CRN Channel News

  • CEO, Sun Microsystems: Scott McNealy
    If Sun CEO Scott McNealy pulls off the comeback he expects to, he'll unquestionably complete the biggest turnaround in IT since Steve Jobs rallied Apple. That's both a testament to how hard McNealy is pushing and, alas, how far his company has fallen.
  • Trio of Marketing Tips
    1. Get Face-to-Face: Seminars and local events can be extremely productive and often cost less than other means of advertising. Acuity Solutions partner Dave Gilden says a direct-mail campaign for his company could cost $30,000, while a luncheon seminar usually costs about one-tenth of that amount.
  • How to market your business without breaking your budget

    Seminar Savvy
    You don't need that many people to throw a good party--at least according to Dave Gilden.
  • CEO, Novell: Jack Messman
    In 2003, Novell CEO Jack Messman increased shareholder value by a whopping 185 percent. Instead of widespread acclaim, however, he and the rest of the Novell management team are still fighting the notion that their company is no longer relevant. Below, he makes his case why Novell matters. For more with Messman, go online to
  • Chairman and CEO, Gateway Computers: Ted Waitt
    Like Steve Jobs at Apple, Gateway chairman and CEO Ted Waitt returned to a company that he thought he had left in good hands to save. (The same is true of Jack Messman of Novell, also profiled in this feature.)
  • Just where is all that money going?

    The Mystery Of E-Gov Spending
    Someone please explain to me why E-Government spending on the federal level seems to be such a contentious, miserly subject when in a matter of a few years agencies can conjure up more than $1 billion in annual spending for enterprise architecture without so much as a peep out of anyone?
  • Security: Spending To Soar In ‘04
    Think President George W. Bush is spending a lot with his $31 billion commitment to secure our nation in fiscal 2004? Then take a look at the arm and a leg that businesses are spending to protect their companies.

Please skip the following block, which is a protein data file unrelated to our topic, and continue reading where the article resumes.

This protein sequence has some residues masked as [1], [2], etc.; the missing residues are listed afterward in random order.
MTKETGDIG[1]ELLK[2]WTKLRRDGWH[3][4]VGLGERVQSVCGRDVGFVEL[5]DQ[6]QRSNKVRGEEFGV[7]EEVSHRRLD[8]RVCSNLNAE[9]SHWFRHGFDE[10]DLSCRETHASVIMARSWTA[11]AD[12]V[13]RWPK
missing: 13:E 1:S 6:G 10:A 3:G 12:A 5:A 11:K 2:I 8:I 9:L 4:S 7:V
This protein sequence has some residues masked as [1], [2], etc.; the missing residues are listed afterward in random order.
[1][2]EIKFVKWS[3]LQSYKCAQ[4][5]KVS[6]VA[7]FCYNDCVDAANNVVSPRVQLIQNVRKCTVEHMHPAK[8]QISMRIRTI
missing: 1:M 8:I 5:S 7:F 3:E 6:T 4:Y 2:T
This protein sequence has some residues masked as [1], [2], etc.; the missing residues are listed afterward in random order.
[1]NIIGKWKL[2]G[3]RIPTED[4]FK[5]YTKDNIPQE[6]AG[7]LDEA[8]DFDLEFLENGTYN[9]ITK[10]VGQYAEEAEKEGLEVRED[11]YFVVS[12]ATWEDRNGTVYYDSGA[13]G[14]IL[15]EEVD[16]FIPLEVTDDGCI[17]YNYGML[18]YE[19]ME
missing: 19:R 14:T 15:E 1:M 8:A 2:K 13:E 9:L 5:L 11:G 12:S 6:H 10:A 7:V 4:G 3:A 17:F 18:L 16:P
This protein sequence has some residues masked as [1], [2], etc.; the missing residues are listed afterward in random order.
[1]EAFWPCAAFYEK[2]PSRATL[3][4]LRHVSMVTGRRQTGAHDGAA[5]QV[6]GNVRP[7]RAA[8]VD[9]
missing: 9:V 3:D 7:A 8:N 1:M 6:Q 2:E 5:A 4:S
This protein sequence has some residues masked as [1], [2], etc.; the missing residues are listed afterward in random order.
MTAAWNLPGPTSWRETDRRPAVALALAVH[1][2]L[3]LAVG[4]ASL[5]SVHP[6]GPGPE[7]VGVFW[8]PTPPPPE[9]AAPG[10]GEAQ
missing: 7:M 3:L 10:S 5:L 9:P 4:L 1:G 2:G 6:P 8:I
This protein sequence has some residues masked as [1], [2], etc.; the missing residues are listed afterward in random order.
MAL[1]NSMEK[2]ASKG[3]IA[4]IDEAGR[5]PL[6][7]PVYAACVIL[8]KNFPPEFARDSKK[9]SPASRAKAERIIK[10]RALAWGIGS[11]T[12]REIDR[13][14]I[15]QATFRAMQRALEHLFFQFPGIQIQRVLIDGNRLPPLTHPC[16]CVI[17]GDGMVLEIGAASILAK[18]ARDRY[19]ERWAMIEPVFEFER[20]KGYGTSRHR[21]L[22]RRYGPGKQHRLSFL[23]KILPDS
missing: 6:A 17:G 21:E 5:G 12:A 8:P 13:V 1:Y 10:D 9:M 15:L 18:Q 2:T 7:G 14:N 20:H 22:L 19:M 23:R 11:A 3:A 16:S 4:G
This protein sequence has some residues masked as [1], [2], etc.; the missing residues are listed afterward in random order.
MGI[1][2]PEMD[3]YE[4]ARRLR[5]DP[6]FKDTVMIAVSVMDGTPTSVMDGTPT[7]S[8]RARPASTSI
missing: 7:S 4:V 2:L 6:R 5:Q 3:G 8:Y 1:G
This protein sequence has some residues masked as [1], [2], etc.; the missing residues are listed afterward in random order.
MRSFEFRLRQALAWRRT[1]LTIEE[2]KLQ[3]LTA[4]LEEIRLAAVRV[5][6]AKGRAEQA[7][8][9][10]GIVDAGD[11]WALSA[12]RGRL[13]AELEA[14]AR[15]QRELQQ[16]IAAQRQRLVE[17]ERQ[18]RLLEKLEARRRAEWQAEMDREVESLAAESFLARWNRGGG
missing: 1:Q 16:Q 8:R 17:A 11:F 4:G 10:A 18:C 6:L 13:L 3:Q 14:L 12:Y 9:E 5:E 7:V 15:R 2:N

• Gartner survey shows increasing revenue as main reason to partner

    Selling IT Services Via Fellow IT Solution Providers Makes Sense
    IT vendors and solution providers continually struggle with optimally capturing addressable market opportunity. In addition, because a direct-sales strategy is often not viable for the vast small and midsize business (SMB) market, partnerships with other providers need to be leveraged for market reach. Recent Gartner research indicates that IT services companies are starting to succumb to the lure of selling their services to, through, with and for other IT services firms. Several catalysts are contributing to this activity:
  • Washington Technical hopes to avoid the fate of the dodo

    A Prototype New-Age Partner?
    After working for all the wrong companies--the ones that rose to prominence in the 1980s only to crash and burn in the 1990s--VARs Michael Yates and Jonathan Shannon-Garvey think they might have finally found the right business model that could carry them through the next five years and beyond. Is it the new prototypical model for a successful VAR business going forward? Maybe. Read on and decide for yourself.
  • PC Connection loses GSA deal after government audit; plans to get contract back

    Capitol Cancellation
    The federal government market can be a harsh mistress. While big money contracts from Capitol Hill can be alluring, the federal-government business involves a maze of red tape, strict regulations and murky mandates that if not navigated properly can leave a solution provider out in the cold.
  • Cisco VAR CCSI extends wireless to students and faculty

    Wi-Fi At St. John’s: Big Tech On Campus
    Walk around St. John's University in New York and you'll likely see students stretched out on benches and lawns with laptop computers accessing the Internet. While such a sight might not look unusual in any Starbucks or Borders bookstore, the scene at St. John's was unimaginable until the current school year. And moving forward, students surfing the Web anywhere on campus will be as commonplace as teen-agers talking on cell phones in the mall.
  • Wireless Messaging Vendor Launches Channel Program
    Good Technology on Monday launched a new partner program aimed at recruiting partners to help sell its open-standards wireless messaging and data software and service and compete against Research In Motion.
  • Briefs Hindsight And Foresight: January 19, 2004
    SEC GIVES CA NOTICE, LI RESIGNS FROM ICANSP SUBSIDIARYThe U.S. Securities and Exchange Commission last week issued Computer Associates International a "Wells notice," a procedural letter that informed the company of potential legal action related to questionable accounting practices during fiscal year 2000. Also last week, Nanci Li, wife of founder Charles Wang and CEO of CA's highly touted iCanSP managed services subsidiary, resigned unexpectedly.
  • Linux On Desktop Gains Mind Share
    Sun Microsystems and other Linux backers are basking in the glory of several big wins for desktop Linux in the public sector, but whether that momentum will translate into corporate adoption,and defections from Microsoft,remains to be seen.
  • U.S. Says Part Of Microsoft Antitrust Deal Falling Short
    One of the most important provisions of the antitrust settlement negotiated with Microsoft is falling short of the federal government's hopes that it would energize rivals of the world's largest software maker, the Justice Department acknowledged.